Decorating Traditions Handed Down from the Kings
Decoration is an art that always works downward-from the king, through the aristocracy, to the bourgeoisie; from the rich, through the well-to-do, to the poor. Period decoration in America took the usual course. Those who could afford to buy and transport European interiors did so. Those who could not afford it bought European rugs, furniture and fabrics. Those who couldn't afford these things contented themselves with cheaper reproductions of European originals. Those who couldn't afford reproductions bought cheaper adaptations of reproductions. Once period practice of any historic period is quite as absurd as to copy its clothes, its schools or its methods of transportation.
PLATE XVI.- The fire-screen is a very useful piece of furniture, can be so designed as to reveal any desired combination of outline, texture, hue, tone and texture, and is therefore valuable in creating effects of parallelism in the composition of the fire-place group.
It must be admitted, however, that it is one thing to recognize the absurdity of an action, and another thing to refrain from the action, provided we think it to be the correct or the smart thing to do. Just at present no one thinks it the smart thing to have the floors of his rooms strewn with rushes, though this was the usual method of treating the floors of the great houses of Tudor England, even in the time of Elizabeth. On the other hand, it is now considered by many decorators, both professional and laymen, to be the smart thing to furnish a dining room with a refectory table and benches. Thus we find otherwise sensible people sitting on long, narrow and uncomfortable benches, and crowded at either side of a very narrow table which, as used historically, had diners on one side only-the side very near a wall, which offered protection against a surprise attack or a sudden knife-thrust from behind-while the other side was kept free for the movements of the servitors.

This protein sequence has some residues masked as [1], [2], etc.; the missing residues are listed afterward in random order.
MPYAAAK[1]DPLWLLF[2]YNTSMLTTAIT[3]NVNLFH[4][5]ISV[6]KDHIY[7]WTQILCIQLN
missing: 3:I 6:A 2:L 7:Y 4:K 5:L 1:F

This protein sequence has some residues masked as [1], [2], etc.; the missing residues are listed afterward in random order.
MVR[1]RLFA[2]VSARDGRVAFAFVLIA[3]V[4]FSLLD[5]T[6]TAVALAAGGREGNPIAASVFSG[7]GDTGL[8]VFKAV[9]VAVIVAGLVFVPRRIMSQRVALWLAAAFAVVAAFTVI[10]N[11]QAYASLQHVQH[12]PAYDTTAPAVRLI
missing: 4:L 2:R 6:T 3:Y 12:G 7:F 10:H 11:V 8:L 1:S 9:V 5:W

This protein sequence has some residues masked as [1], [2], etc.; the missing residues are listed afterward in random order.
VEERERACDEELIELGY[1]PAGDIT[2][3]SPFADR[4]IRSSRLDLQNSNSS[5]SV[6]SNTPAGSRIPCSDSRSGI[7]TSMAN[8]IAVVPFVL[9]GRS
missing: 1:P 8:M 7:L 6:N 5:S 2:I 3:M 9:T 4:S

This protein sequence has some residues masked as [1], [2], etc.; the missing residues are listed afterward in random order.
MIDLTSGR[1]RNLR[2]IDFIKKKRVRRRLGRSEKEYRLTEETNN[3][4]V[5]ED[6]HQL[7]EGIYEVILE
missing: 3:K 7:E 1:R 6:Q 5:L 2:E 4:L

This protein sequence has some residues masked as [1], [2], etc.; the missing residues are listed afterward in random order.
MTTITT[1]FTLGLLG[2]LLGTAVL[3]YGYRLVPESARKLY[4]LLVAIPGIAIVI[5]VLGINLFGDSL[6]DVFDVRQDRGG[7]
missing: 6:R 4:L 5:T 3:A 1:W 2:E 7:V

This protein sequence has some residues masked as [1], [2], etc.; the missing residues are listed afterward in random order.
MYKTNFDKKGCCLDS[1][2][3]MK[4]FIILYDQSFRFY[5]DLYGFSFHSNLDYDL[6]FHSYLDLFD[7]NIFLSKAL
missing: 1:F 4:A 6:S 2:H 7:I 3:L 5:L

There is one safe way, and one only, to use in the homes of today the rich inheritance of the past. That way is to break things down into their essentials; to look to the meanings of things, and not to the time and place of their origin. What is a Louis XV chair? Essentially, a composition of curved lines of a peculiar type. Will it look well in a given drawing room? Assuredly, if the room contains in its architectural treatment and its other furniture and ornament enough lines of the same characteristic type to ensure an easily perceptible degree of likeness, and if the proportions of the chair accord with those of the room; but not otherwise. What is a miquecento damask? Essentially a composition of outline, color and texture, and as such it is well or ill adapted to our use in the degree that it accords with the other outlines, colors and textures dominant in the room to be decorated. The esthetic significance of a chair, a table or a cabinet depends in part upon its ornament, but chiefly upon its proportions and dominant lines; and whenever the proportions and dominant lines of chairs or tables or cabinets belonging to different historic styles are markedly similar, and their ornamental detail not so dissimilar as to destroy the necessary unity of the treatment, such pieces can be used together in a modern room quite as effectively as if they were the product of the same style.